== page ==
Wednesday, 5 June 2013

Trade Unions and Television

At my Unite branch meeting tonight, we heard the welcome news numbers had increased by an additional 47 people on last month. That, combined with recently released figures that tentatively suggest a reversal of trade unions' downward spiral is heartening. After all, getting greater numbers into Britain's largest membership civil society organisations is what all labour movement people are, or should be, about. Now, as you might expect, especially over the course of a long decline, there has and continues to be extensive debates on how to get our unions relevant again. Some comrades believe that offering bold, fighting alternatives will see millions of working people march back into trade unions. Others suggest offering a fancy credit card and discount holidays is just the ticket

Whether it's political messages or gimmicks, getting ordinary folk to pay attention is still a difficult job. You can therefore understand the trade union enthusiasm for Facebook, Twitter and YouTube. They offer quick, efficient and cost-free ways of putting a message across without having to rely on a middleman. But, for whatever reason, the outlets we have massively under-perform. My union's official Twitter feed only has 19,000 followers. For a behemoth of 1.2m members, that's not great. The TUC's media account is in fact worse, managing just 12,000 followers. Sadly, their respective YouTube presences are equally featherweight. Unite's channel has 439 subscribers and 277,727 views. For the TUC channel it's only 185 subscribers and 107,057 views. Sadly, these are typical of trade union social media in general. Clearly, a lot of thinking and work needs doing around the content offered and how it should be used strategically. But that is a book, never mind a blog post, in itself.

Alongside the sexiness of the new media, I do think a lot of trade union press departments are enamoured with the printed word. Like mainstream parties, radicals of the left and neanderthals of the far right, the stories and spin that clogs the dailies are still front and centre in our movement's media people's minds (and not a few activists too). And to a degree, it's right that this is the case. The national dailies still have a paid circulation of approximately eight million, and a reach way beyond that. But, apart from The I, all papers are locked in stubborn, long-term decline. A mass audience is there but it is shrinking. And, of course, taken as a whole Britain's newspapers are structurally biased against trade unions.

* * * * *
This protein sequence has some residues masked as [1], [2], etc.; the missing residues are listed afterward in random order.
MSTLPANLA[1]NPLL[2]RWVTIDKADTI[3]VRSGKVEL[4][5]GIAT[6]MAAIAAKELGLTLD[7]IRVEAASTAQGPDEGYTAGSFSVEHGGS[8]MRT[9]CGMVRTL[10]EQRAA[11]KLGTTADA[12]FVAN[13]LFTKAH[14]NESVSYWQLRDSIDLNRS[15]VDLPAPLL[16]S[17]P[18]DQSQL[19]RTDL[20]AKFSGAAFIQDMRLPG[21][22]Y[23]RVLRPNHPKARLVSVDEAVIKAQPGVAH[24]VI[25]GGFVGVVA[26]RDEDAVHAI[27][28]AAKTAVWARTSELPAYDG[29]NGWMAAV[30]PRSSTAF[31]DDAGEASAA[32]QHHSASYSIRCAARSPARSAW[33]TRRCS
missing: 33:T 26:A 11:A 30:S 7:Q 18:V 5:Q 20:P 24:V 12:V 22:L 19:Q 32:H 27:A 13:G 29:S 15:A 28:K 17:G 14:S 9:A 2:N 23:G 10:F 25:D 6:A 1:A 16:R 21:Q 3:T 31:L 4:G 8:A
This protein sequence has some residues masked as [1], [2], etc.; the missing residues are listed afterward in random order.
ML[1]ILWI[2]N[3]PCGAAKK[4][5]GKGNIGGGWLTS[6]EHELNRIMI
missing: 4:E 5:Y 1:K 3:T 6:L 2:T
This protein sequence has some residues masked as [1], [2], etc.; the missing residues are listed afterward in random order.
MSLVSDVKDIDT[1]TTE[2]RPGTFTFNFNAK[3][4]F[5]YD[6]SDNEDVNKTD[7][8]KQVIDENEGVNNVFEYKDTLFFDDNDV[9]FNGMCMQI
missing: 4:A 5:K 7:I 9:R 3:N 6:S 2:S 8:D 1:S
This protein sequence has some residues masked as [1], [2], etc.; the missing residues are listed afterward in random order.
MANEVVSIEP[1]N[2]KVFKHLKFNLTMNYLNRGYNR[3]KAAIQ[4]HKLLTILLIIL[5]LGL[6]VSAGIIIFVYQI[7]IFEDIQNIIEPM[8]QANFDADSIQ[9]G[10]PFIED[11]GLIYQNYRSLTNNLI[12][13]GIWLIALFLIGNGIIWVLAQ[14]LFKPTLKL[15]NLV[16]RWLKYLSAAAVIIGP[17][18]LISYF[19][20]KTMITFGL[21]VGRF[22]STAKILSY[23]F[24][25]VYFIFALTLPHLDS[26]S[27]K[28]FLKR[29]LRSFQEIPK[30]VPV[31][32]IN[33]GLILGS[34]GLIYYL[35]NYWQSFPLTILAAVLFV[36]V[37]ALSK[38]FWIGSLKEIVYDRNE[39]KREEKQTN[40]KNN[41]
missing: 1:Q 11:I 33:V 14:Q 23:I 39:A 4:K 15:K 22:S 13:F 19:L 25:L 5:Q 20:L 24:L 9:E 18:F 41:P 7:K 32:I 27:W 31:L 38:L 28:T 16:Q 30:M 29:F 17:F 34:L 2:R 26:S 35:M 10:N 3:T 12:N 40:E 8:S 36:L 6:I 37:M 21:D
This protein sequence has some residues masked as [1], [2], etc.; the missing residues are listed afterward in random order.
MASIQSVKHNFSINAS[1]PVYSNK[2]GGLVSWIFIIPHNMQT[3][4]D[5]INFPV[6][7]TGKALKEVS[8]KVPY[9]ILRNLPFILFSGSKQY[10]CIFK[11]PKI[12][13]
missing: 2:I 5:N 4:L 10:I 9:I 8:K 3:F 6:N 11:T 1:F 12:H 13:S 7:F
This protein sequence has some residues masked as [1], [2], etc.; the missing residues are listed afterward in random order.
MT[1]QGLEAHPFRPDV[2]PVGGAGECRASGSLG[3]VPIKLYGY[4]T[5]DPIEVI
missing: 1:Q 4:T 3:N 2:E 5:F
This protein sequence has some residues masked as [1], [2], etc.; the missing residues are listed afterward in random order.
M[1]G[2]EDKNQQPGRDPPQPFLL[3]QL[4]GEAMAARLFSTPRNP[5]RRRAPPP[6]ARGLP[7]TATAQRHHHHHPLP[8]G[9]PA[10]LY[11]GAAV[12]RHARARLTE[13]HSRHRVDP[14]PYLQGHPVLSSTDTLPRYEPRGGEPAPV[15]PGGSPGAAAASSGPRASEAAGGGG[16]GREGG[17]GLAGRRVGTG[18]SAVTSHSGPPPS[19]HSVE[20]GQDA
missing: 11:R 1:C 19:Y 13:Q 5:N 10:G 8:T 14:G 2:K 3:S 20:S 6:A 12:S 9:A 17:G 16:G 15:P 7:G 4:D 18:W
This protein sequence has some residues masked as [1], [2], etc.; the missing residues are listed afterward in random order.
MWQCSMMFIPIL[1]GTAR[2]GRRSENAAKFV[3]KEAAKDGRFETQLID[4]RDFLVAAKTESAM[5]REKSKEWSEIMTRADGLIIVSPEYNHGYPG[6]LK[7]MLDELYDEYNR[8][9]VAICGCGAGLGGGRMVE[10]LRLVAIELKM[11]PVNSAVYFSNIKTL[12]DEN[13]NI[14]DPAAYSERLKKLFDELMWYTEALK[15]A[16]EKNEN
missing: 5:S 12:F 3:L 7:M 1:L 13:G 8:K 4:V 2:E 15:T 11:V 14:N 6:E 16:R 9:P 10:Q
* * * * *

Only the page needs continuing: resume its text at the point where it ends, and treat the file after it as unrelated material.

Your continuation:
But I think a trick is being missed. What about television? I mean, when was the last time you saw an advert for a trade union on our screens? I can't remember ever seeing one, though this - courtesy of Unison - did the rounds in the late 90s:


Yes, primetime TV advertising can be expensive, but not prohibitively so for the larger unions or the TUC collectively. Where else could a union reach a captive audience of millions without having its message edited and distorted by some latter day Kelvin MacKenzie? So instead of pouring time and effort into media work with comparatively little to show for it, shouldn't unions embrace a little bit of 20th century thinking and look again at television to publicise their work and get the members in?

4 comments:

Owen said...

Phil, I thought you believed in evidence-based decision-making? If so, this is a staggeringly unresearched piece, and I speak as a fan. The fact that you haven't even noticed that Unison have repeated their TV advertising on several occasions since the 90s demonstrates just how effective anything other than blanket advertising is. It is staggeringly expensive, compared with almost ever other approach unions could take (as you indicate, ONE SPOT across the ITV networks at prime time - when most workers might see it, and remember that individual TV channel audiences are slumping almost as fast as newspaper readership - costs a lot, let alone the blanket advertising required to get through to people. Bizarrely, unions have actually thought about this, and generally discarded it. There are two ways to recruit members, basically: one is by demonstrating you have something they want (collective bargaining, although clearly this can take many forms) and asking people: we have 6 million potential recruiters who could do what advertisers have now realised is the most effective form of advertising - viral, peer group association. And remember this - unions recruit about half a million members a year (and we lose as many, mostly when they change jobs) so our problem could be described as one of retention rather than recruitment

woodscolt said...

And, in fact, UNISON just recently spent a load of money on TV ads - you can see the most recent here: http://www.unison.org.uk/recruitment/thetvadvert.asp

Phil said...

The use of television has to be thought about strategically. The prime time slots cited here were just an exemplar. There is certainly something to recommend advertising on cable TV channels, depending on what your desired market is. For instance, why shouldn't unions buy advertising space on music channels or reality TV channels where it's much cheaper and they're more likely to reach younger people?

The second issue is one swallow does not make a spring. I now know Unison have recently run an ad campaign, and have at intervals since the video embedded in this post. But they're the only ones who have. There is no publicly-avaliable evidence that other unions have thought about this, except in connection to YouTube channels.

Alex said...

That said, the TUC policy division's blog has done very well and some of the people involved draw a lot of water in their own right.